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DigiView Plug-in Guide

Plug-ins have many uses ranging from serial protocol analyzers to soft triggers.  Each application might have different terms for the data generated.  We will use the following terms throughout this discussion.



The raw data gathered from the hardware at its sample rate.


These are the physical connections to the target.  Our Logic Analyzers have 9,18 or 36 channels.

Active Channels:  

The physical channels that are assigned to active signals.  These are the channels the hardware is monitoring.


A higher level abstraction.  It maps physical channels to specific purposes in the signal.  All displays, searches, triggers, etc are defined in terms of Signals; not channels.  You can reassign a signal to a different channel without changing anything else. Multiple signals can use the same channel where appropriate (e.g.: several SYNC signals could use the same channel for their CLOCK function.)

Signal Parser

This refers to the routines used to translate the raw captured data into the representation in the waveforms and list views.  The signal parser uses the channel mapping and signal configuration options to extract data from the raw capture data, interpret it and format it for display.

Pre-processor and Post-processor

All signal parsers consist of 2 parts; a pre-processor and a post-processor.  The pre-processor interprets the raw capture data and sends this information to the post-processor.  The post-processor analyzes this data to generate the display formatting, colors and framing.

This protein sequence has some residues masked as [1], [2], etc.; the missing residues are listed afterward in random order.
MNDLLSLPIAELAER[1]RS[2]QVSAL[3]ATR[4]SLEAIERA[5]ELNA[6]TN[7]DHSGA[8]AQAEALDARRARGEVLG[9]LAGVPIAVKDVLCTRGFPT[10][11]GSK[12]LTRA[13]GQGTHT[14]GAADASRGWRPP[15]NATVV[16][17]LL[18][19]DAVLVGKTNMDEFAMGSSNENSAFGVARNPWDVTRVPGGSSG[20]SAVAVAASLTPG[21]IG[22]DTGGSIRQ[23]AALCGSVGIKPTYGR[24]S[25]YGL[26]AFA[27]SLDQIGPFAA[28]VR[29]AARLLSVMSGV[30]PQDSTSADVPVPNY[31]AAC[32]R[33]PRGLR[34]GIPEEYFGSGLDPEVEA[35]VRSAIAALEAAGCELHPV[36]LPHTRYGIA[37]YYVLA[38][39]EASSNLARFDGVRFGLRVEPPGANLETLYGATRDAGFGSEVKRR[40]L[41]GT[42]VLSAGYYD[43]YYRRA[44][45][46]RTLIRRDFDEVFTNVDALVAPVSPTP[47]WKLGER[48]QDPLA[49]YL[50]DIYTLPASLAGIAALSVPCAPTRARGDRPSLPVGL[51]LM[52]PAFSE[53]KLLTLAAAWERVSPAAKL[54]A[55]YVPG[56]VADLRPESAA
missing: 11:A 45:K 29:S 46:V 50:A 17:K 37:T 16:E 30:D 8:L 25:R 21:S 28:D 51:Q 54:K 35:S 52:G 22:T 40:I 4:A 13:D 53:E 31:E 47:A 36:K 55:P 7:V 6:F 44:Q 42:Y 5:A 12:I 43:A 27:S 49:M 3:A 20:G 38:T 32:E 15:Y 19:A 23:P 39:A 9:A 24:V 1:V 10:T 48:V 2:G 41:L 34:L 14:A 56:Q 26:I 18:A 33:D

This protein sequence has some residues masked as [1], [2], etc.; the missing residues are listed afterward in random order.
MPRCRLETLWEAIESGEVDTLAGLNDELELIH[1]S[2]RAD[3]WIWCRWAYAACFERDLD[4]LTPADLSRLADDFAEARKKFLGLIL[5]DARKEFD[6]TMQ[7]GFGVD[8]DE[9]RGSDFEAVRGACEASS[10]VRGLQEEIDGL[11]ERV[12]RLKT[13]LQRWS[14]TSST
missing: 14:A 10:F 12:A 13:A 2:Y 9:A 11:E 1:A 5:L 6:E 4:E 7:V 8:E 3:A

The output from the pre-processor (input to the post-processor) is called an EVENT.  Events consist of a time-stamp, some data and possibly some flags.  These represent higher level activities than raw signal transitions.  Typical events will indicate errors in the protocol, start and stop framing (if part of the protocol), a completed field of data or perhaps a single bit of data. The exact contents of an event vary with each pre-processor.

RawData Events:

Similar to events, except the data portion of the event contains the raw channel levels at this timestamp, rather than processed data from a pre-parser.


The final post-processor outputs a series of field definitions.  Fields are stored in the signal's internal state table.  A field definition represents a single cell of data. It is displayed as a rectangle with its value printed inside.  In some serial protocols, the field widths could vary.  In others, they are consistent. In the basic ASYNC interpreter, each character is a field.  In the STATE interpreter, each STATE is a field.  In I2C, there are a number of predefined fields of varying length.


Some protocols group fields into Frames (sometimes called packets).  A frame might represent a complete command or transaction.  In other cases, the data might be arbitrarily grouped into fixed length pieces for easier viewing.  We display a FRAME as a series of connected fields with the first field starting with '<' and the final field ending with a '>'.  In I2C, the frame is delimited by specific start/stop conditions on the physical lines.  Other systems might use sync signals, field counts, timeouts, or specific characters to mark frame boundaries.  Frames' start/end conditions are specially tagged/formatted fields.